By Ben Wolfgang
The Washington Times
President Obama on Wednesday named his choice to lead the Small Business Administration and established an electronics technology hub in North Carolina, but those and other steps won’t bridge the gaps that still exist between his administration and the broader business community.
Business leaders took their own shots at the President Wednesday morning, suggesting the White House is missing the mark by focusing most of its energy on federal investment and rising income inequality and should instead seek to heal a still-troubled economy through growth.
Speaking at a breakfast hosted by The Christian Science Monitor, Business Roundtable President John Engler had a tongue-in-cheek response when pressed on what Mr. Obama could do in the short term to jump-start economic growth.
The president surely will not take Mr. Engler up on his advice, though the commander in chief did step forward Wednesday with his pick to head the SBA, an important liaison between the federal government and business owners across the nation.
Mr. Obama tapped Maria Contreras-Sweet, a banker and former California state official, to lead the agency.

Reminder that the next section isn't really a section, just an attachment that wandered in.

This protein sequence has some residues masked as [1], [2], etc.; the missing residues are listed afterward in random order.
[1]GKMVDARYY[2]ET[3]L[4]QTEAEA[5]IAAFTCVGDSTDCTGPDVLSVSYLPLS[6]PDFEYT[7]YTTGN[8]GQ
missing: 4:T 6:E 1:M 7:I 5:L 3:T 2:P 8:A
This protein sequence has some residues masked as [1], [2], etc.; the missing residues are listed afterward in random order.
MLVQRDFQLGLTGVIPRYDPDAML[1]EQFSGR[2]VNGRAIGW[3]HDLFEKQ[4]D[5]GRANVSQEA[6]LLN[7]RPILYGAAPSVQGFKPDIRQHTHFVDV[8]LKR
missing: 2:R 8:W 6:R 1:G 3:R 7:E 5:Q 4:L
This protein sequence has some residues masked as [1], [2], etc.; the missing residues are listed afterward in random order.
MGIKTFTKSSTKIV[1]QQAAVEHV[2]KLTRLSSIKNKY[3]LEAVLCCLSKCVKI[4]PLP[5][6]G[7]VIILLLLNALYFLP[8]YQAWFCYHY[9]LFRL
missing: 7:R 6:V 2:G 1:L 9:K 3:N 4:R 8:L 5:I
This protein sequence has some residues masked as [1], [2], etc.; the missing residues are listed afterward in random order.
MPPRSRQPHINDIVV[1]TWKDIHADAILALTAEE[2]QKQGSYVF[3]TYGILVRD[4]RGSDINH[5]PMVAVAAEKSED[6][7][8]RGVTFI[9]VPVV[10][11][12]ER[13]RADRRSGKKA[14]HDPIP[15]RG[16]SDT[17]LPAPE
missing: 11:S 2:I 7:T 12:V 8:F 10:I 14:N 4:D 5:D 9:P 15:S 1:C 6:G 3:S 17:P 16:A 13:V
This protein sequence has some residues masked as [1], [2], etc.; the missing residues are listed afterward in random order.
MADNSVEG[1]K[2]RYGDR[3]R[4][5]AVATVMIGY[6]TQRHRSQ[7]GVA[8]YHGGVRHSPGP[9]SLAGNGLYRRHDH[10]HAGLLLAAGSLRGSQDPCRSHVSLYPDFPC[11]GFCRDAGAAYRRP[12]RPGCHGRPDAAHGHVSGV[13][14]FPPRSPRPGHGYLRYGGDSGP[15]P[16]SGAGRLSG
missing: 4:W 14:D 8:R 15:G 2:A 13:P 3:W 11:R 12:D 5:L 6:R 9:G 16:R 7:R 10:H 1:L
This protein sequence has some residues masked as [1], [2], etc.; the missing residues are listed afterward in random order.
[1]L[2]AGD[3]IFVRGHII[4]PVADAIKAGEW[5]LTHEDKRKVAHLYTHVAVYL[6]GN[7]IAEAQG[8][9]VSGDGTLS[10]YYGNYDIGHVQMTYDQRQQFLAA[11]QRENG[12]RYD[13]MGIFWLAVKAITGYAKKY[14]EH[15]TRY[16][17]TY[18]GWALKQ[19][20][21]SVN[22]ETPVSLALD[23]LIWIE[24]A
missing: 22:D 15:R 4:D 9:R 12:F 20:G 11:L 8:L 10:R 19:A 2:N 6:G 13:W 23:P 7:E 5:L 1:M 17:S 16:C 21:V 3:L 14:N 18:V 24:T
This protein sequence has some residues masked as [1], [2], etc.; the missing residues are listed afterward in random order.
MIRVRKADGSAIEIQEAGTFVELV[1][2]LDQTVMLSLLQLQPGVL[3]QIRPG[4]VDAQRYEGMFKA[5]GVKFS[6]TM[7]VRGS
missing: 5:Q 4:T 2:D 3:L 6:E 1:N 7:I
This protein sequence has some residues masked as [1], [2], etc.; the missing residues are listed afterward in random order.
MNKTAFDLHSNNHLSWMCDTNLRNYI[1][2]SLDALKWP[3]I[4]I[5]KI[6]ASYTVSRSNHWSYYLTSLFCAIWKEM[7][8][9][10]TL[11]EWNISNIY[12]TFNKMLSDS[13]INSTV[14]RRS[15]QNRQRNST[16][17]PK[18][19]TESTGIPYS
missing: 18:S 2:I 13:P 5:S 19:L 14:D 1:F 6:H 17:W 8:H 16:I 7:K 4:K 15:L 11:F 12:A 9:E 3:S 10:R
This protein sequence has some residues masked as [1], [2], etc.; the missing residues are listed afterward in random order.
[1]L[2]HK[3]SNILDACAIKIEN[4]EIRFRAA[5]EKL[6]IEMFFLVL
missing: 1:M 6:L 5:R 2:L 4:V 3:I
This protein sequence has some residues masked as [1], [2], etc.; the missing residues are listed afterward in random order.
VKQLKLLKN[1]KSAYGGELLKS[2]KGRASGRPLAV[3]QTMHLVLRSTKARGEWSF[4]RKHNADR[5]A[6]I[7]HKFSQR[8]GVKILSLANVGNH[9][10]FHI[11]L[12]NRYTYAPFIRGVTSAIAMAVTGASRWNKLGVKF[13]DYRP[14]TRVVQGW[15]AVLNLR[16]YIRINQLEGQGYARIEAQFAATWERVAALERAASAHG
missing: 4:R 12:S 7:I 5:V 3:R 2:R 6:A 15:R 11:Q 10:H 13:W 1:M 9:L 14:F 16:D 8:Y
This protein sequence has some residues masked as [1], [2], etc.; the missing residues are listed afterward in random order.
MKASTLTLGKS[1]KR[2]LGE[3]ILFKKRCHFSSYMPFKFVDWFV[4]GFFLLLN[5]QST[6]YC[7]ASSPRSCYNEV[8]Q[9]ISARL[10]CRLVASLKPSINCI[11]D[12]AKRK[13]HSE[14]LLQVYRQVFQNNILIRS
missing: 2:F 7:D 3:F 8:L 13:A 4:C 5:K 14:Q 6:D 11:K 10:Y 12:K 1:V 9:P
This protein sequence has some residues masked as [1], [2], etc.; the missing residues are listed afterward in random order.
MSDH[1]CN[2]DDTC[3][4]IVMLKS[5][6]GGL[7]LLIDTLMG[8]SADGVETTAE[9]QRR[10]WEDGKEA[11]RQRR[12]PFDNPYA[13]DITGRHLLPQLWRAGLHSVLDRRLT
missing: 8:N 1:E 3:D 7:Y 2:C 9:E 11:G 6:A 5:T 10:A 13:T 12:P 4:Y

Speaking at the White House, the president said Ms. Contreras-Sweet, a Mexican immigrant to the U.S., brings to the table all the qualifications needed for the job.
“I wanted somebody with a proven track record of helping small businesses succeed, somebody who had first-hand experience both in the private sector and the public sector who can work with us, and work with me, to expand growth and opportunity,” Mr. Obama said. “I wanted somebody who understands entrepreneurs. And it would be even better if that somebody had started a business of her own.”
Ms. Contreras-Sweet certainly fits that bill. She is board chairwoman of ProAmerica bank, a Los Angeles-based community bank she founded in 2006.